The U.S. Solar Industry Will Survive This Setback
Back in August we issued a statement regarding our strong opposition to the impending tariff on solar panel imports. As you have likely heard by now, President Trump imposed a 30 percent tax on solar panels this week. All of us in the renewable energy industry are unhappy, of course. But that does not mean we won’t fight back. And we’re very hopeful that most U.S. solar projects will survive.
What does this mean?
With the new tariff in place, there will be an average increased charge of 10-15 cents per watt on solar imports. But, the good news is that with every passing year the tariff rate is scheduled to decrease by five percentage points and with panel costs continuing to decline, the actual tariff impact will decrease even faster. After four years, it’s scheduled to disappear altogether.
We’re not saying that putting a hefty tax on solar panel imports isn’t a clear problem for business. Procuring solar panels will cost more, which, in turn, will slow the construction of solar energy projects. Not only will this slow a growing, prosperous industry, it will take jobs away from thousands of Americans. The SEIA estimated that this tariff will cause 23,000 job losses just this year, and will increase by the tens of thousands within the four year tariff period.
However, we’re confident that most solar projects will certainly survive this setback. Community solar projects, which benefit from a combination of low construction costs and high revenues, may even become more attractive to solar developers during this time.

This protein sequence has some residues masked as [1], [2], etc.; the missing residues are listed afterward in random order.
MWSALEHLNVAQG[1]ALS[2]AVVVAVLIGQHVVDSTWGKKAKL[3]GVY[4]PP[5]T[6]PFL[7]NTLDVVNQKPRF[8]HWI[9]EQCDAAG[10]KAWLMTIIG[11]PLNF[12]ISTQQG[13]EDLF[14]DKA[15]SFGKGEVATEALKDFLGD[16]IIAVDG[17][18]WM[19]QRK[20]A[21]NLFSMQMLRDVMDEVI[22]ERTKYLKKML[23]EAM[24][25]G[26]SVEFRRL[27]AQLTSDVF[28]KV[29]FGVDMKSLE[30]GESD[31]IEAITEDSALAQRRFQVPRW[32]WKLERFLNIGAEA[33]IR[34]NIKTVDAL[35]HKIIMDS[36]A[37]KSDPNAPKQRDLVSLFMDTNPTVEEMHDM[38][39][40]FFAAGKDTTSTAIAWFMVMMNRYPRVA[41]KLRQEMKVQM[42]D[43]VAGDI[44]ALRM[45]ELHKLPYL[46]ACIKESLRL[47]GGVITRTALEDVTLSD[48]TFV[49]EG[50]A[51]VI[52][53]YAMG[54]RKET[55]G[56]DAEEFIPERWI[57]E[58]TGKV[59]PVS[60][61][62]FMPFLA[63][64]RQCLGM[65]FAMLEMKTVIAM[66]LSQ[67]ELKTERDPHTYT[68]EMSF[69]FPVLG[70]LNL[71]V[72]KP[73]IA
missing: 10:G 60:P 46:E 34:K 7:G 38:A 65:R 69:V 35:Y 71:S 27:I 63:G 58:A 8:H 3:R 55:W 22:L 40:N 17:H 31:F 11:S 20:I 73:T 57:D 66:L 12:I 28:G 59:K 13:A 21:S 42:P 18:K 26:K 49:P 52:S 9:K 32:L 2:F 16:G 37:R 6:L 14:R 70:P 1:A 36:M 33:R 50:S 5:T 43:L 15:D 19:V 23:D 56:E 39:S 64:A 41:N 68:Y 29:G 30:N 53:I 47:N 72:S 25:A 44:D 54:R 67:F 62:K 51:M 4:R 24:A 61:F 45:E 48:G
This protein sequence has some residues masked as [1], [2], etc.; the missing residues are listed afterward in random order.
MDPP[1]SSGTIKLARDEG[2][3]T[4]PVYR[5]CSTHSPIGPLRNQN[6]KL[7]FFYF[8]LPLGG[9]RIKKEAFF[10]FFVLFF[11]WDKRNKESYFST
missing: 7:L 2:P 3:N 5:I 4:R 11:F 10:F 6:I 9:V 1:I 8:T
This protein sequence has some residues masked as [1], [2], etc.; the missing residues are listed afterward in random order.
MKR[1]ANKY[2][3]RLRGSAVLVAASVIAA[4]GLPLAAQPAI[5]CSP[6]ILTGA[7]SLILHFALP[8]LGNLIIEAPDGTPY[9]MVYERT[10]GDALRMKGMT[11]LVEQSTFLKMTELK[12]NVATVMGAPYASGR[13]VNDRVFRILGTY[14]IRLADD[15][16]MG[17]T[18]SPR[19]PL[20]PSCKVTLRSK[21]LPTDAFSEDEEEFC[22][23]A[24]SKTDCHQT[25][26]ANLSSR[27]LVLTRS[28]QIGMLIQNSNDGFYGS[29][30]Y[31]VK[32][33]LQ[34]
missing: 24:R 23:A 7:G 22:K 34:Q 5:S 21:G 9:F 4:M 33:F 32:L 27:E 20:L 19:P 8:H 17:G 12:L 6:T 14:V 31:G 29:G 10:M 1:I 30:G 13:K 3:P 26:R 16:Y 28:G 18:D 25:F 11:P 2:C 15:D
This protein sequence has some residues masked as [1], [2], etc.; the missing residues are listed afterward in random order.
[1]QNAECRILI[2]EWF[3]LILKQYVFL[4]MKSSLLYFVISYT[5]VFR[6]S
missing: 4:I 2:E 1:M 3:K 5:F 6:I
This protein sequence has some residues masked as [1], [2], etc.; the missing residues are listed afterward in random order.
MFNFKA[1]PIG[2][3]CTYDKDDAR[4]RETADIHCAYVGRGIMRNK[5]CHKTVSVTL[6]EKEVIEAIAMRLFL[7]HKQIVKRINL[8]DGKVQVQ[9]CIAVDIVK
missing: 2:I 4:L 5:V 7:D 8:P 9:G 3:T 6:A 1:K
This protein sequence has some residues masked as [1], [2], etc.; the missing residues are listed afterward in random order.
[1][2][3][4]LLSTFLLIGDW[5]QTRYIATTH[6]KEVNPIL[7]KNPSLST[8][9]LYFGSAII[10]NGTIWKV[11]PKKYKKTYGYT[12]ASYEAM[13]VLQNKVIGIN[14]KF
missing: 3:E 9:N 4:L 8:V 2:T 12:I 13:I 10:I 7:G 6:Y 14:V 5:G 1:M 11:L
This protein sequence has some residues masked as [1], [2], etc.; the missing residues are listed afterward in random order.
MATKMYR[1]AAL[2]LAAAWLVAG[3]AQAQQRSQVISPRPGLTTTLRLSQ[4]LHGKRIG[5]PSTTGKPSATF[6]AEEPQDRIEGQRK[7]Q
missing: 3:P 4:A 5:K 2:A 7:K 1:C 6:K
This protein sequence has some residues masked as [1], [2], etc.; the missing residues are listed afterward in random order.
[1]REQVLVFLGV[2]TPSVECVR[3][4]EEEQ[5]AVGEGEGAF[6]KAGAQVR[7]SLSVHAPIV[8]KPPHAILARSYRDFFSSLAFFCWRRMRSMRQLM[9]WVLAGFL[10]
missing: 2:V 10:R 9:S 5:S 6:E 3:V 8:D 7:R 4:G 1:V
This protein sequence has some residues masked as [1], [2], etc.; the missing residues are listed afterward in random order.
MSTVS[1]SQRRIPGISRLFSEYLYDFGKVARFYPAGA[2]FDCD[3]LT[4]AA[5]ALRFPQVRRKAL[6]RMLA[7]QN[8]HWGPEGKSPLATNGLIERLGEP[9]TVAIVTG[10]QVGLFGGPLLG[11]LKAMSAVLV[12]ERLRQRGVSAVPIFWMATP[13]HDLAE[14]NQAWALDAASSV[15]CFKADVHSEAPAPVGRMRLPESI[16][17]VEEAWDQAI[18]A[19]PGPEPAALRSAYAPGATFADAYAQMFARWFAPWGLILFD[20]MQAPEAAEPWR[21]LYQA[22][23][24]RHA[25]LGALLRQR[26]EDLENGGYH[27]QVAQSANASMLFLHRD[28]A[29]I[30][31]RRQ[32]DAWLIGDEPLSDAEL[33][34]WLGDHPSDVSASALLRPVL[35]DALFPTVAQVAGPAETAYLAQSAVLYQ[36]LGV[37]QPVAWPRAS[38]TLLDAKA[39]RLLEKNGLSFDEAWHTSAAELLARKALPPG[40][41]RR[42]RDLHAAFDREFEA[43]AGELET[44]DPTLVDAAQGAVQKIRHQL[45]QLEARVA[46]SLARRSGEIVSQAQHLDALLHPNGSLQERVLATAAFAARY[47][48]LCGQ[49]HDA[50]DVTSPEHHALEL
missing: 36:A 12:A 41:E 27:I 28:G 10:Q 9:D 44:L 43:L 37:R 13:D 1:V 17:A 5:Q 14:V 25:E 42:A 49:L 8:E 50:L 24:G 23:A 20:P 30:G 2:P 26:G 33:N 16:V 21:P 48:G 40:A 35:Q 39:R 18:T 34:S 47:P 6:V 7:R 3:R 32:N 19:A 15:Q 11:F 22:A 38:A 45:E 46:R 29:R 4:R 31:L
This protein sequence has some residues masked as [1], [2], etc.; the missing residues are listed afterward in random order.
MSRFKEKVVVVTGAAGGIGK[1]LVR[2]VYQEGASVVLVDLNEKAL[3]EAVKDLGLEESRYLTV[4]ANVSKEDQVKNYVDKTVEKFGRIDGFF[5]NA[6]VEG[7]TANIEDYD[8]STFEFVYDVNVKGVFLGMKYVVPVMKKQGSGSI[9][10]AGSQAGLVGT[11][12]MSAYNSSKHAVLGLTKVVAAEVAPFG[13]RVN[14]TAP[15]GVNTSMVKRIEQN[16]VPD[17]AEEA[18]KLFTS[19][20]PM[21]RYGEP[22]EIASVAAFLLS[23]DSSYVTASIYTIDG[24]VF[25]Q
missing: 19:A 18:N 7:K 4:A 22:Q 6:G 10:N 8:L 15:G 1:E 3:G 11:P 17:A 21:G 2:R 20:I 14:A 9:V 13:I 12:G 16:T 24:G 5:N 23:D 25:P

How will it affect Arcadia Power?
We strongly oppose this ruling. But if we work together to continue to support U.S.-based solar projects, the industry will make it through this and will continue to thrive. You will still be able to subscribe to community solar projects from Arcadia Power and current projects will not be impacted by this tariff.
Below are some words from our Director of Community Solar on where Arcadia Power stands on the solar tariff.
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Arcadia Power Comments to the ITC
August 11, 2017
The Honorable Lisa R. Barton
U.S. International Trade Commission
500 E Street SW
Washington, DC 20436
Dear Secretary Barton,
Thank you for the opportunity to comment on this Petition for Global Safeguard Relief Pursuant to Sections 201-202 of the Trade Act of 1974 – Crystalline Silicon Photovoltaic Cells and Modules (the “Petition”).
Arcadia Power is providing this comment to voice our strong opposition to the Petition brought forward by Suniva, Inc. (“Suniva”) and SolarWorld Americas Inc. (“SolarWorld”) (collectively, the “Petitioners”) to the International Trade Commission (the “Commission”).
Arcadia Power is a renewable energy software and technology company headquartered in Washington, DC, with 36 full-time employees, serving more than 30,000 customers nationwide. A strong and growing domestic U.S. solar industry is vital to our business, our employees, and our customers. Arcadia Power’s proprietary software powers the first nationwide community solar program, known as the Portable Panel®, which permits customers in all 50 states to remotely subscribe to and benefit from the production of domestic U.S. solar electricity. In recognition of this innovation, made possible by America’s strong, domestic solar industry,